What does this mean for employers?
The legal position
It is well established through EU and UK case law that workers must receive their “normal remuneration” during their 4 week annual leave entitlement under the EU Working Time Directive, i.e. all sums intrinsically linked to the performance of tasks that the worker is required to carry out under the contract of employment. So far this has been held to include the following payments where they are paid sufficiently regularly: commission, non-guaranteed overtime, travel allowances, productivity and attendance bonuses, standby and emergency call-out payments and acting-up supplements.
The main battlefield is whether the WTR can be read to allow this and conform with EU law and we now have two EAT decisions agreeing that it can. However, the EAT judgment in Lock does little to resolve the uncertainty surrounding the law on holiday pay. It is interesting to note that the EAT in Lock was simply following the Bear Scotland decision as a result of the general principle that the EAT will normally follow one of its own decisions. It therefore did not reconsider the substantive merits of the case, adding that if Bear Scotland was wrongly decided then it was for the Court of Appeal to say so, not the EAT. This leaves the door open to future argument in the higher courts on the question of whether the WTR can be read to conform with EU law either in the Lock case itself (if British Gas appeal to the Court of Appeal) or a subsequent case. We will continue to follow this issue closely and provide a further update when we have clarity. In the meantime, tribunals will be bound to follow the EAT decisions in Bear Scotland and Lock.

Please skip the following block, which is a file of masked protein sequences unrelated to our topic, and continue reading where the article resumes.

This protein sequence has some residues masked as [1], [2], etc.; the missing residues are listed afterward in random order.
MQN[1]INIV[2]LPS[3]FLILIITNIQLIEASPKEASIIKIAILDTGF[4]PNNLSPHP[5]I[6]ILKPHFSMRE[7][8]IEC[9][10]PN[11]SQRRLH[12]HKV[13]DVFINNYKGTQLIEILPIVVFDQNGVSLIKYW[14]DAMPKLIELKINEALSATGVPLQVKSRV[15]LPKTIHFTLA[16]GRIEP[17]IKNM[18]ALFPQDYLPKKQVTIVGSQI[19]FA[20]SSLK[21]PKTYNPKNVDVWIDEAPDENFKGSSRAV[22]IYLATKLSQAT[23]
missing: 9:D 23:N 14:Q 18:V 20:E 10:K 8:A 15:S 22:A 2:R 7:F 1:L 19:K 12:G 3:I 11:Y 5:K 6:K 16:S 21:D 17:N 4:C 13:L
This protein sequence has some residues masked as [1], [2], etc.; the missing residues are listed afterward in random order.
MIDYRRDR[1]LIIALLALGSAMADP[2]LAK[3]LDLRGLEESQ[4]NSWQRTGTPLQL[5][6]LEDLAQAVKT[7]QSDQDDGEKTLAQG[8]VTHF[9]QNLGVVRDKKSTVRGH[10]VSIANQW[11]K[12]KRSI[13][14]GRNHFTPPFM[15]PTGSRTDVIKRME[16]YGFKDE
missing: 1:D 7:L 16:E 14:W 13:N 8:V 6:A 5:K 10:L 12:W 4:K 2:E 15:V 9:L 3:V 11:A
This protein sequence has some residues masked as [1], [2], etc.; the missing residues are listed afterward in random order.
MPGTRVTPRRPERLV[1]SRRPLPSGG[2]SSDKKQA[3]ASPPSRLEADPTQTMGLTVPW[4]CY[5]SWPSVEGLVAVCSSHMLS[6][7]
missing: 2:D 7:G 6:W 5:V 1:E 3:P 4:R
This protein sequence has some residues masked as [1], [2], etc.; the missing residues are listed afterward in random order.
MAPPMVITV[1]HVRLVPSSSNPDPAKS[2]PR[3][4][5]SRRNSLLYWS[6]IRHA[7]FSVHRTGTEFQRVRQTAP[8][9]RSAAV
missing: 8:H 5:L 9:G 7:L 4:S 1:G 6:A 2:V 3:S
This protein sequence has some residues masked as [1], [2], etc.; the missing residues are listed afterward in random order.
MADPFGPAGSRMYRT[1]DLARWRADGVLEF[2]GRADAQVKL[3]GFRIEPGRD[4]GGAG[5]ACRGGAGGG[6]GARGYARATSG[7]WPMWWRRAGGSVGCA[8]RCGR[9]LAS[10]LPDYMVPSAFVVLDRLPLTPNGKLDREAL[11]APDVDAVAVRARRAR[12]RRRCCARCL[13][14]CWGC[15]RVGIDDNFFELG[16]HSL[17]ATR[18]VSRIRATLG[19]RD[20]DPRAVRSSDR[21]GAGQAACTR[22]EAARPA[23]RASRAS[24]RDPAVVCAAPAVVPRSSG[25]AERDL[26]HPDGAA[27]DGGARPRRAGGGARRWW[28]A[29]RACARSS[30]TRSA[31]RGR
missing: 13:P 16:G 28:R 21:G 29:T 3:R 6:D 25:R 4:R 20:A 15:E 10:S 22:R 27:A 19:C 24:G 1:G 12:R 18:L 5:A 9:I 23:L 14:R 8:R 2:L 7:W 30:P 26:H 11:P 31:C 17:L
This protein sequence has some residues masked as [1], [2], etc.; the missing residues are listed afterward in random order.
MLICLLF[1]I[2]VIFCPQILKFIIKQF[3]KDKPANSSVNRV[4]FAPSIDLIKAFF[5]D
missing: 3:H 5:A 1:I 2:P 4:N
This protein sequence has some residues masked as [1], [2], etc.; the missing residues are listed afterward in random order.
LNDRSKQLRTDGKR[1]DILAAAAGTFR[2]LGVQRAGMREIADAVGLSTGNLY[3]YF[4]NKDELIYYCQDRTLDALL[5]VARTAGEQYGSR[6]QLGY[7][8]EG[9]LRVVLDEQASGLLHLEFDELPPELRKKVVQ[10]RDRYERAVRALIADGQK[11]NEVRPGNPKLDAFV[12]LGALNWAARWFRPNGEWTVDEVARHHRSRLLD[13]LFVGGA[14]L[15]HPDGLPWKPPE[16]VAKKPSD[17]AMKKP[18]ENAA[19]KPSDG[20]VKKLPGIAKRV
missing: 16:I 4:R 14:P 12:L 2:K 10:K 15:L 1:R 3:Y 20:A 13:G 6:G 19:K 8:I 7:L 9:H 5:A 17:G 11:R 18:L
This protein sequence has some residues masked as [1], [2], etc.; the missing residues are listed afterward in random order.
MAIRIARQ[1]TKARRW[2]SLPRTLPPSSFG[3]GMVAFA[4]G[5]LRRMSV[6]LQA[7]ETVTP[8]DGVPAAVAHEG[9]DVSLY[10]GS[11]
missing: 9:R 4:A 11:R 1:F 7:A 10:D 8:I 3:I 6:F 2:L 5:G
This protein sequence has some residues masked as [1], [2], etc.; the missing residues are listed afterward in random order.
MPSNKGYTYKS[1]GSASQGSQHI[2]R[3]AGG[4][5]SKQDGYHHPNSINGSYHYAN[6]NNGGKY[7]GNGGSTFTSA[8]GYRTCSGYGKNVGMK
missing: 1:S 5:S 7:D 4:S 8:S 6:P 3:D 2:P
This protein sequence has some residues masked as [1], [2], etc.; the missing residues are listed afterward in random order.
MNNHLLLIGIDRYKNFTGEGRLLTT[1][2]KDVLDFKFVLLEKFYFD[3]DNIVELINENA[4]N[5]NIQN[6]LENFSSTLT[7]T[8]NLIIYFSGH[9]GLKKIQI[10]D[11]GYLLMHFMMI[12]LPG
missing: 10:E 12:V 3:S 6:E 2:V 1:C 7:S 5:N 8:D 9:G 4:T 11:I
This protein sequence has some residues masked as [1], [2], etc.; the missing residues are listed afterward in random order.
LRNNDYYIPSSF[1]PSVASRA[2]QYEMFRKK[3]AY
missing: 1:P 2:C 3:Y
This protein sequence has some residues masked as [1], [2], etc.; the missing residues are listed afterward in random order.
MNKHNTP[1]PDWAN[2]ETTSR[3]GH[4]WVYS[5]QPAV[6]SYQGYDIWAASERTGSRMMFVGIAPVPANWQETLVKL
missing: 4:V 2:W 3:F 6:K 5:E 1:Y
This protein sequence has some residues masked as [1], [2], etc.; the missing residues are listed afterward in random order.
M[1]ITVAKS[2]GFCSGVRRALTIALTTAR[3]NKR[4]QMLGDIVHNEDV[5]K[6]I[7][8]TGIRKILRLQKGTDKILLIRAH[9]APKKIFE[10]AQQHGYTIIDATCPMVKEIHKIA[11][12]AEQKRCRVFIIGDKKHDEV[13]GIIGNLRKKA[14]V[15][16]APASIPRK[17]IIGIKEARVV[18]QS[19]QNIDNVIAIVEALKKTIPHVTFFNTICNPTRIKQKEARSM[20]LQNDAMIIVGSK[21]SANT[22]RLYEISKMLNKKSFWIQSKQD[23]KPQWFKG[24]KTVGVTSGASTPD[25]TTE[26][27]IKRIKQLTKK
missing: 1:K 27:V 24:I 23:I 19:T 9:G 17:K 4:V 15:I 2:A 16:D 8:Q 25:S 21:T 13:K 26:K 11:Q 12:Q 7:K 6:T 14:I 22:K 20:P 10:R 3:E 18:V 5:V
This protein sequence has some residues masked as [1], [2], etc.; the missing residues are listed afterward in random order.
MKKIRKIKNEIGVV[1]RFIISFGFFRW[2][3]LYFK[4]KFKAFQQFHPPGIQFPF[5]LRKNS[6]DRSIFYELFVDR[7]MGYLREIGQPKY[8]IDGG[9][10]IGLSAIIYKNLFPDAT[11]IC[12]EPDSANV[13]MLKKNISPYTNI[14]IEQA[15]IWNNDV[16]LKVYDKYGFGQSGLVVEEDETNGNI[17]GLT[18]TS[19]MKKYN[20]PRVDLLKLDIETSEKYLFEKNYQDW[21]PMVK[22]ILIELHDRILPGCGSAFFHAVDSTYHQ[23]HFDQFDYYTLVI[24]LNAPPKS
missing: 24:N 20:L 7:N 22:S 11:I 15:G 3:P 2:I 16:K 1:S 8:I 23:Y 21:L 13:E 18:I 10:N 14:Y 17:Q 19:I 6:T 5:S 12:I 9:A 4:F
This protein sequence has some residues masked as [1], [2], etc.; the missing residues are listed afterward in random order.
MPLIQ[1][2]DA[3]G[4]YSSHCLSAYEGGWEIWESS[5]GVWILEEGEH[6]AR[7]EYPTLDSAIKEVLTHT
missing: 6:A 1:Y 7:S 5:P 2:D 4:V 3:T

Employers who pay their staff elements of pay in addition to basic pay and have delayed reviewing their holiday pay practices may (continue to) face challenges, grievances and claims from employees in light of the Lock judgment. In addition, tribunal cases that are stayed pending the Lock outcome are likely to become live again (although a further appeal in the Lock case may impact the decision on a stay). It remains the case, though, that any gap of more than 3 months between any unlawful deductions will break the chain of deductions going back in time and claims lodged on or after 1 July 2015 cannot go back more than 2 years in any event.
On a separate point, there is the possibility that the position on holiday pay could change again depending on the outcome of the EU Referendum on 23 June 2016 regarding whether the UK should remain a member of the EU. However, even if there is a vote for exit, the issue of what to do about the WTR in general is likely to remain uncertain and controversial for a considerable time. Plus, it is unlikely that the impact of a UK exit from the EU at some point in the future would have retrospective effect in respect of holiday payments.
It remains the case then that, if implementing any changes to the calculation of holiday pay, it would be wise to build flexibility into any such changes and retain the ability to alter any agreement according to future legal developments.